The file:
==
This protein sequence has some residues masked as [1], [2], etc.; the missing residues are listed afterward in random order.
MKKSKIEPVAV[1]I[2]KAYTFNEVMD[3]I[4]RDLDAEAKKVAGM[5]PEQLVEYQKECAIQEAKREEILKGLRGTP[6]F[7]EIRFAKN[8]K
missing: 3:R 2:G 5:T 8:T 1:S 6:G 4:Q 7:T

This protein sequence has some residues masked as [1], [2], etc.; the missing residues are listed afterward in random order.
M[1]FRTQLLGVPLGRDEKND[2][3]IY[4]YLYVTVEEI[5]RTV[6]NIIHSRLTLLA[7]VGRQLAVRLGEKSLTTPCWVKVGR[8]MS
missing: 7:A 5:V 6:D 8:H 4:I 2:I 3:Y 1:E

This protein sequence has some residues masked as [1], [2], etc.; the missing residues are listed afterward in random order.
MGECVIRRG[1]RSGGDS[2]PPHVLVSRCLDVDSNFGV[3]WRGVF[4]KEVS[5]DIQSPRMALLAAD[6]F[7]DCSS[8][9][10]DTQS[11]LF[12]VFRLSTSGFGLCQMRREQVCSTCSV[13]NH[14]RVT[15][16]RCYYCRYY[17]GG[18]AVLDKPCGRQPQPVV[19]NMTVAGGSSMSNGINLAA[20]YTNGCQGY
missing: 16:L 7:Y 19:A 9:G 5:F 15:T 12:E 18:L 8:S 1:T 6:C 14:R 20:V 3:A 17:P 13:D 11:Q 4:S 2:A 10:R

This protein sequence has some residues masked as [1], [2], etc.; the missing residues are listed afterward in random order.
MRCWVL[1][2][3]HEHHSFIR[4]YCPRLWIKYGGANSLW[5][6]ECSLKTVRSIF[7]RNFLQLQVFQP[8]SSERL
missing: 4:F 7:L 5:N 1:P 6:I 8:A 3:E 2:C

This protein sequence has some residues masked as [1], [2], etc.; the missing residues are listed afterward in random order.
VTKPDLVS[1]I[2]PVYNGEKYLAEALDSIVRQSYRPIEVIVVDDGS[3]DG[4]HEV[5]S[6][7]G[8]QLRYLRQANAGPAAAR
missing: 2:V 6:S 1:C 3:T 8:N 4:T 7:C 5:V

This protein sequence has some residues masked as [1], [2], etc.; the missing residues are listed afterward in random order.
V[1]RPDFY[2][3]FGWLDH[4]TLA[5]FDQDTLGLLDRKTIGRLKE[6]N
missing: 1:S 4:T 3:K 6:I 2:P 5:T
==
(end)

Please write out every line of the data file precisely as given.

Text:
This protein sequence has some residues masked as [1], [2], etc.; the missing residues are listed afterward in random order.
MKKSKIEPVAV[1]I[2]KAYTFNEVMD[3]I[4]RDLDAEAKKVAGM[5]PEQLVEYQKECAIQEAKREEILKGLRGTP[6]F[7]EIRFAKN[8]K
missing: 3:R 2:G 5:T 8:T 1:S 6:G 4:Q 7:T

This protein sequence has some residues masked as [1], [2], etc.; the missing residues are listed afterward in random order.
M[1]FRTQLLGVPLGRDEKND[2][3]IY[4]YLYVTVEEI[5]RTV[6]NIIHSRLTLLA[7]VGRQLAVRLGEKSLTTPCWVKVGR[8]MS
missing: 7:A 5:V 6:D 8:H 4:I 2:I 3:Y 1:E

This protein sequence has some residues masked as [1], [2], etc.; the missing residues are listed afterward in random order.
MGECVIRRG[1]RSGGDS[2]PPHVLVSRCLDVDSNFGV[3]WRGVF[4]KEVS[5]DIQSPRMALLAAD[6]F[7]DCSS[8][9][10]DTQS[11]LF[12]VFRLSTSGFGLCQMRREQVCSTCSV[13]NH[14]RVT[15][16]RCYYCRYY[17]GG[18]AVLDKPCGRQPQPVV[19]NMTVAGGSSMSNGINLAA[20]YTNGCQGY
missing: 16:L 7:Y 19:A 9:G 5:F 15:T 12:E 18:L 8:S 1:T 6:C 14:R 20:V 3:A 17:P 13:D 11:Q 4:S 2:A 10:R

This protein sequence has some residues masked as [1], [2], etc.; the missing residues are listed afterward in random order.
MRCWVL[1][2][3]HEHHSFIR[4]YCPRLWIKYGGANSLW[5][6]ECSLKTVRSIF[7]RNFLQLQVFQP[8]SSERL
missing: 4:F 7:L 5:N 1:P 6:I 8:A 3:E 2:C

This protein sequence has some residues masked as [1], [2], etc.; the missing residues are listed afterward in random order.
VTKPDLVS[1]I[2]PVYNGEKYLAEALDSIVRQSYRPIEVIVVDDGS[3]DG[4]HEV[5]S[6][7]G[8]QLRYLRQANAGPAAAR
missing: 2:V 6:S 1:C 3:T 8:N 4:T 7:C 5:V

This protein sequence has some residues masked as [1], [2], etc.; the missing residues are listed afterward in random order.
V[1]RPDFY[2][3]FGWLDH[4]TLA[5]FDQDTLGLLDRKTIGRLKE[6]N
missing: 1:S 4:T 3:K 6:I 2:P 5:T